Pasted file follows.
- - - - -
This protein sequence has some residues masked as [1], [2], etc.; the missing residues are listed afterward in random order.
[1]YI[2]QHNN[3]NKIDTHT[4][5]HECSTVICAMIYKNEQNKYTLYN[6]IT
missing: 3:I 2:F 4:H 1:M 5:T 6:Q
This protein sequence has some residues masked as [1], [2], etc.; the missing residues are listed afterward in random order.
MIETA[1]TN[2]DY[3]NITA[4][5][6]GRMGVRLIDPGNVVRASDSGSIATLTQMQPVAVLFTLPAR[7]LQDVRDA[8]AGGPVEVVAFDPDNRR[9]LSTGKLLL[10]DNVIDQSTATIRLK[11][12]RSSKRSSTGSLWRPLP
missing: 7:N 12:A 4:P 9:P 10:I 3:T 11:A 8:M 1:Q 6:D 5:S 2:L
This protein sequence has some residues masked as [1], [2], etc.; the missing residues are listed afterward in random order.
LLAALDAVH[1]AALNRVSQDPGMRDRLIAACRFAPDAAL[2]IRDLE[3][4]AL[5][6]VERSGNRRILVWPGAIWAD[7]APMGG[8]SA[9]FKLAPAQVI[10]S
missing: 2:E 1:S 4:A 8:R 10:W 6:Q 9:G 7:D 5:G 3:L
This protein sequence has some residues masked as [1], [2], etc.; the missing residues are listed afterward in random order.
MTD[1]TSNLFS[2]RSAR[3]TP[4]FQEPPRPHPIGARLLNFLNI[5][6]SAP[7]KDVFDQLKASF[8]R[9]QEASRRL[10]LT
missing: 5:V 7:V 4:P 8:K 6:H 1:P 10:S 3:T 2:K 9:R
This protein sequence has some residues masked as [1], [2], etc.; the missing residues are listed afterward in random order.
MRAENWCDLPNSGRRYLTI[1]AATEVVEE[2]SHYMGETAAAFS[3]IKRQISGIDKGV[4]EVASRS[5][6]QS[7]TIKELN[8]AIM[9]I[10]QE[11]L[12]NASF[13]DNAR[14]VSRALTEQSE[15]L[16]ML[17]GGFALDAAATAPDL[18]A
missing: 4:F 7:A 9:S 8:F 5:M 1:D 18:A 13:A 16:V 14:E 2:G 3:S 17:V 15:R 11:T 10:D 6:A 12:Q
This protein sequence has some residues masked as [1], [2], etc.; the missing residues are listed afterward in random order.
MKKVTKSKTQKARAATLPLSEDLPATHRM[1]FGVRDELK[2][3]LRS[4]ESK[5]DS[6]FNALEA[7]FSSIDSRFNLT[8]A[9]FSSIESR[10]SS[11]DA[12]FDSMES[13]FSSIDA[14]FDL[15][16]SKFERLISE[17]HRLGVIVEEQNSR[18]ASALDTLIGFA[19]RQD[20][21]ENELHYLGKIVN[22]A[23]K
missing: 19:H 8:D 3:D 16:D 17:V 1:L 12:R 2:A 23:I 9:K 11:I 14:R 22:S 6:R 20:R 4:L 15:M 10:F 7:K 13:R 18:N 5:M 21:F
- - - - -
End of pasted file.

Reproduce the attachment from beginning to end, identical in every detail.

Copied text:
This protein sequence has some residues masked as [1], [2], etc.; the missing residues are listed afterward in random order.
[1]YI[2]QHNN[3]NKIDTHT[4][5]HECSTVICAMIYKNEQNKYTLYN[6]IT
missing: 3:I 2:F 4:H 1:M 5:T 6:Q
This protein sequence has some residues masked as [1], [2], etc.; the missing residues are listed afterward in random order.
MIETA[1]TN[2]DY[3]NITA[4][5][6]GRMGVRLIDPGNVVRASDSGSIATLTQMQPVAVLFTLPAR[7]LQDVRDA[8]AGGPVEVVAFDPDNRR[9]LSTGKLLL[10]DNVIDQSTATIRLK[11][12]RSSKRSSTGSLWRPLP
missing: 7:N 12:A 4:P 9:P 10:I 3:T 11:A 8:M 1:Q 6:D 5:S 2:L
This protein sequence has some residues masked as [1], [2], etc.; the missing residues are listed afterward in random order.
LLAALDAVH[1]AALNRVSQDPGMRDRLIAACRFAPDAAL[2]IRDLE[3][4]AL[5][6]VERSGNRRILVWPGAIWAD[7]APMGG[8]SA[9]FKLAPAQVI[10]S
missing: 2:E 1:S 4:A 8:R 10:W 6:Q 9:G 7:D 5:G 3:L
This protein sequence has some residues masked as [1], [2], etc.; the missing residues are listed afterward in random order.
MTD[1]TSNLFS[2]RSAR[3]TP[4]FQEPPRPHPIGARLLNFLNI[5][6]SAP[7]KDVFDQLKASF[8]R[9]QEASRRL[10]LT
missing: 5:V 7:V 4:P 8:K 6:H 1:P 10:S 3:T 2:K 9:R
This protein sequence has some residues masked as [1], [2], etc.; the missing residues are listed afterward in random order.
MRAENWCDLPNSGRRYLTI[1]AATEVVEE[2]SHYMGETAAAFS[3]IKRQISGIDKGV[4]EVASRS[5][6]QS[7]TIKELN[8]AIM[9]I[10]QE[11]L[12]NASF[13]DNAR[14]VSRALTEQSE[15]L[16]ML[17]GGFALDAAATAPDL[18]A
missing: 4:F 7:A 9:S 8:F 5:M 1:D 18:A 13:A 16:V 14:E 2:G 3:S 17:V 15:R 11:T 10:D 6:A 12:Q
This protein sequence has some residues masked as [1], [2], etc.; the missing residues are listed afterward in random order.
MKKVTKSKTQKARAATLPLSEDLPATHRM[1]FGVRDELK[2][3]LRS[4]ESK[5]DS[6]FNALEA[7]FSSIDSRFNLT[8]A[9]FSSIESR[10]SS[11]DA[12]FDSMES[13]FSSIDA[14]FDL[15][16]SKFERLISE[17]HRLGVIVEEQNSR[18]ASALDTLIGFA[19]RQD[20][21]ENELHYLGKIVN[22]A[23]K
missing: 19:H 8:D 3:D 16:D 17:V 1:L 12:R 2:A 23:I 9:K 11:I 14:R 22:S 6:R 20:R 4:L 15:M 10:F 7:K 13:R 18:N 5:M 21:F